1. Box of corn dog skewers – 1000 (they last for years)
  2. Large cans (20 count) of Vege-links, Linketts or Big Franks (charge more for the Big Franks)
  3. 1 Box of “complete” (add water only) pancake mix
  4. 1 Box Martha White Corn Meal Muffin Mix (no lard)
  5. Mixing bowl
  6. Wire Whisk
  7. Fry Daddy (2 or three is better if you have them)
  8. Gallon bottle(s) of Canola Oil (healthier and doesn't burn like olive oil)
  9. Paper towels
  10. Metal tongs (1 for each Fry Daddy)
  11. Bags of chips
  12. Paper plates
  13. Napkins
  14. The usual condiments

Step 1 – Work Area Prep
Clear a counter so the kids can each do their part of the process without falling over each other. The first station is wiener prep, followed by dipping, frying, plating and order delivery. Fill the Fry Daddy(s) with oil to about three-fourths and start them heating. This takes a while so do it first.

Step 2 – Batter Prep
Mix 1 box of pancake mix with one box of corn meal muffin mix. Add water and stir until the batter is no longer lumpy, but not too thin. That's all there is to corn dog batter.

Step 3 – Wiener Prep
Open the cans of wieners and lay them out on a flat, absorbent surface to dry. A towel will work. If you get in a hurry, blot them dry with paper towels. The skin of the wiener has to be dry or the corn dog batter will not adhere. That's the big secret with corn dogs. Skewer the lightly dried wieners onto the corn dog sticks and set them in a bowl or casserole dish to be dipped.

Step 4 – Dipping the Dogs
Gently dip the wiener into the batter. Allow the excess to drip off and then quickly set the corn dog into the hot oil. The oil should roil around the corn dog or it's not hot enough and the corn dog will be greasy. Let the oil cook the batter a bit before adding another corn dog to the Fry Daddy. This prevents two dogs from sticking to each other.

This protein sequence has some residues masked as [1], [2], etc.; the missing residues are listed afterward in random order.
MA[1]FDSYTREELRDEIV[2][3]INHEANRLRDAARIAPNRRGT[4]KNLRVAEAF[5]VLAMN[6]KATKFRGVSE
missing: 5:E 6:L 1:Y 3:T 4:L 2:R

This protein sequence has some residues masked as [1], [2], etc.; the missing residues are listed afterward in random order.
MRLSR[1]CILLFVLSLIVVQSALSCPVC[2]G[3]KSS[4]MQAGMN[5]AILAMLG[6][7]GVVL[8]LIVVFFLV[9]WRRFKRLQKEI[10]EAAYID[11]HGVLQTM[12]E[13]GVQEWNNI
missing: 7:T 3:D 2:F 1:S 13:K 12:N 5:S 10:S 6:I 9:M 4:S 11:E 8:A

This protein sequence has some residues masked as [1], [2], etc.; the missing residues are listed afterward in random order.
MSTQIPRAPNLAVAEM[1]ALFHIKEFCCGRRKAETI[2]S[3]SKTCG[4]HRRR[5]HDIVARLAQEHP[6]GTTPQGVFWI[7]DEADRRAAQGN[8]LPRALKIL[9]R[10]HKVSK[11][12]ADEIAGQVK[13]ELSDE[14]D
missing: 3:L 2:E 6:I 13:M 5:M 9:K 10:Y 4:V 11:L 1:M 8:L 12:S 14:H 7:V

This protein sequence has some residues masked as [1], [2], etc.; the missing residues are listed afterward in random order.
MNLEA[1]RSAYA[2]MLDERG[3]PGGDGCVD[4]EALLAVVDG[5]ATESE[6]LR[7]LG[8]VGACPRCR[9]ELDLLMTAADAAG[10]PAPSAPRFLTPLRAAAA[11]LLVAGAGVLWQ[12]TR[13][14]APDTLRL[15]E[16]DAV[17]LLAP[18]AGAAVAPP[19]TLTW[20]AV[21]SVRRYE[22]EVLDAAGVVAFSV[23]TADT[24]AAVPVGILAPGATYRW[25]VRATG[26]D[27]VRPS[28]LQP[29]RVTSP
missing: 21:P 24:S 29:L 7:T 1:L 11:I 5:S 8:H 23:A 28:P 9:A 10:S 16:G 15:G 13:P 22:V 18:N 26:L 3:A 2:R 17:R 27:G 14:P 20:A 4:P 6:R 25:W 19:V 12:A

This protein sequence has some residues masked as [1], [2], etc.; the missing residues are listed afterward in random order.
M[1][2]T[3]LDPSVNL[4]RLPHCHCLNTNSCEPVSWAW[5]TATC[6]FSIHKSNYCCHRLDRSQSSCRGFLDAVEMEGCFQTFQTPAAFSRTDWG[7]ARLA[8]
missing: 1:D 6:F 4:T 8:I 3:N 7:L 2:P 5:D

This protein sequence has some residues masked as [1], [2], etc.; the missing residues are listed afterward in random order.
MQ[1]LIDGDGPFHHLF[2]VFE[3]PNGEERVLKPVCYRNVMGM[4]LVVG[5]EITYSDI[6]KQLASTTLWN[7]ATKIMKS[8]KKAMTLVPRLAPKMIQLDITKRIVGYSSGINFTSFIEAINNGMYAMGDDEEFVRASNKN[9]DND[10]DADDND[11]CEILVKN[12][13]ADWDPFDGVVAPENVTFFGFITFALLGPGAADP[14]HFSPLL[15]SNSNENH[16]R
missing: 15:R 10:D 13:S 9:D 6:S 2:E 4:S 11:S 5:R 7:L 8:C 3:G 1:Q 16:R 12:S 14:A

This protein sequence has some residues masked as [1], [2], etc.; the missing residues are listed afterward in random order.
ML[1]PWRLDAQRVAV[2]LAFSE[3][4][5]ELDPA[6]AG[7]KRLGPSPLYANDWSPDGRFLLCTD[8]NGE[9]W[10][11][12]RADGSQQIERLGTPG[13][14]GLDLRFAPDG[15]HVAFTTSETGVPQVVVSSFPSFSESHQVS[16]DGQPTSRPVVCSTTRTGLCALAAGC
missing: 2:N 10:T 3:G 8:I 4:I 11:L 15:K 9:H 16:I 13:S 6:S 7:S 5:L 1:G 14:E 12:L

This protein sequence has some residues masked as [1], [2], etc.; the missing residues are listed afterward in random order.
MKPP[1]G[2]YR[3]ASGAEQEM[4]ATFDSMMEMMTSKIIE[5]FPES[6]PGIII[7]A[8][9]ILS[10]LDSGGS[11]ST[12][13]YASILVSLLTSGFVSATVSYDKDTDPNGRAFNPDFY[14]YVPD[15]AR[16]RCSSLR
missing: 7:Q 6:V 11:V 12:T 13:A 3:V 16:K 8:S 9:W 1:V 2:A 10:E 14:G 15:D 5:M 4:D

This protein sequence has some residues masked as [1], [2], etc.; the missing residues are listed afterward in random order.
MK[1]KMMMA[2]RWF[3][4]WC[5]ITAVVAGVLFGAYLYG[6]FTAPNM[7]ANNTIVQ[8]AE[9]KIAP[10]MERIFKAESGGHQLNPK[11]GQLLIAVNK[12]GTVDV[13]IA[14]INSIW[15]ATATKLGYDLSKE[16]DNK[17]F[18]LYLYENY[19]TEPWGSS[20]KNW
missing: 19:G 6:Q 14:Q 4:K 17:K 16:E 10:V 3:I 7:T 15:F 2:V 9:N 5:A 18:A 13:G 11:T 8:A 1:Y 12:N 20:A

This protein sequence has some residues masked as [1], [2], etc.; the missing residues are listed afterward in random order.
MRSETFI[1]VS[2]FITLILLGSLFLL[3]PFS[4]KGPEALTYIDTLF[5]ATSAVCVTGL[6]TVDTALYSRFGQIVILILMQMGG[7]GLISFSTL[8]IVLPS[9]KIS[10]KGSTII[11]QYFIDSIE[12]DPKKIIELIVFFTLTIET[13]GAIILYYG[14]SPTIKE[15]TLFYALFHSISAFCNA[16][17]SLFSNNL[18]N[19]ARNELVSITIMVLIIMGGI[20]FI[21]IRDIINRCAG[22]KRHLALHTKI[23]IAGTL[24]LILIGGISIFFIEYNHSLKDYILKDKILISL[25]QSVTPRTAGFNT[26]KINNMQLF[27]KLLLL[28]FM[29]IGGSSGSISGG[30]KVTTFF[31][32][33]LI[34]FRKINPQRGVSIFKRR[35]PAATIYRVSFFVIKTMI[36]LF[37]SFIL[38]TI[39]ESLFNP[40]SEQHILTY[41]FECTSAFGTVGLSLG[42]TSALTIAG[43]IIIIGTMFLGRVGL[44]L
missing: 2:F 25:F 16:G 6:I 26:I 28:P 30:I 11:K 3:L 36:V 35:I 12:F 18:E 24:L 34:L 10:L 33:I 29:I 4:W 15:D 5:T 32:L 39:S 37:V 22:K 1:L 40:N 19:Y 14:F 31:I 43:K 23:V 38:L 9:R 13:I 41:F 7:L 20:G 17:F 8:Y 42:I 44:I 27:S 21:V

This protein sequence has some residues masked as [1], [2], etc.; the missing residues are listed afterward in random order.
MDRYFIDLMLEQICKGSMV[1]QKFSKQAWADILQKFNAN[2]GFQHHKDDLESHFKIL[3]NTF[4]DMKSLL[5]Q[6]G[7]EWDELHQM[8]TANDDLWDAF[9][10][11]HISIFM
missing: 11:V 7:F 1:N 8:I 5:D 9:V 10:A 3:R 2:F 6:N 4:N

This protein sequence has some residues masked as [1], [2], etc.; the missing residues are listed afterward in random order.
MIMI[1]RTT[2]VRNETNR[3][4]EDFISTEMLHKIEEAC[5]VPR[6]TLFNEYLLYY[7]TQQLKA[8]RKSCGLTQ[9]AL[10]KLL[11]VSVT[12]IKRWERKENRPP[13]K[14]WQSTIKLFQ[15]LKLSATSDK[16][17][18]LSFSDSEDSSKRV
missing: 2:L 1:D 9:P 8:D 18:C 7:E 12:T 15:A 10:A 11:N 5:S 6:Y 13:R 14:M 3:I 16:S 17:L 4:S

Step 5 – Timing
Watch the dogs. I like to set them in in a specific order circling the fryer so I know which one has been in the longest. Watch for the skin to turn golden brown. Don't let it get too dark or the dogs won't be as tasty. You're looking for a crisp golden brown coating. Pull them out one by one as they get done. Lay them on a plate for the plating crew.

Step 6 – Plating
Have a separate person handle putting the dogs on a paper plate with a handful of chips and placing the order on the counter. Have your drinks ready at the order counter to add to the orders.

Step 7 – Sales
Don't get too far ahead with dog prep. The secret to deliciousness with corn dogs is to eat them right out of the fryer while they are still piping hot. You'll need a cash box with about $40 worth of ones in it. Sell things in increments of $1 to avoid having to deal with a lot of change. Most people will have fives and tens and after a while you should have enough in several denominations to handle anything that comes. Sales get fast with fresh hot corn dogs. We used to sell these at Family Night basketball games and such. You can always glom onto church socials that don't have food themes and pick up some Pathfinder cash.

Step 8 – Cleanup
Corn dogs are a big favorite and cleanup is pretty easy, especially if you do corn dog suppers every few weeks. Allow the Fry Daddies to cool and then cover them with their plastic lids. The oil stays fresh and ready to go for next time. Keep a few smaller cans of links so that as the sales taper off you don't wind up with a monster can of wieners left over. Watch the kids and see who's been avoiding helping with the prep and sales work and commandeer them to wipe down counters and put things away. Spread the labor and you don't burn out your best helpers.

We used to use the first fund-raiser to build our supplies so if something came up that was appropriate, we could buy a few bags of chips and some drinks and break out the corn dog supplies and make a few bucks. Drat ! All this talk about corn dogs has made me hungry. Guess what I'm making for supper tomorrow night!

Thursday, April 12, 2012

Making A Bug Out Bag

by Tom King

A bugout bag should be carryable.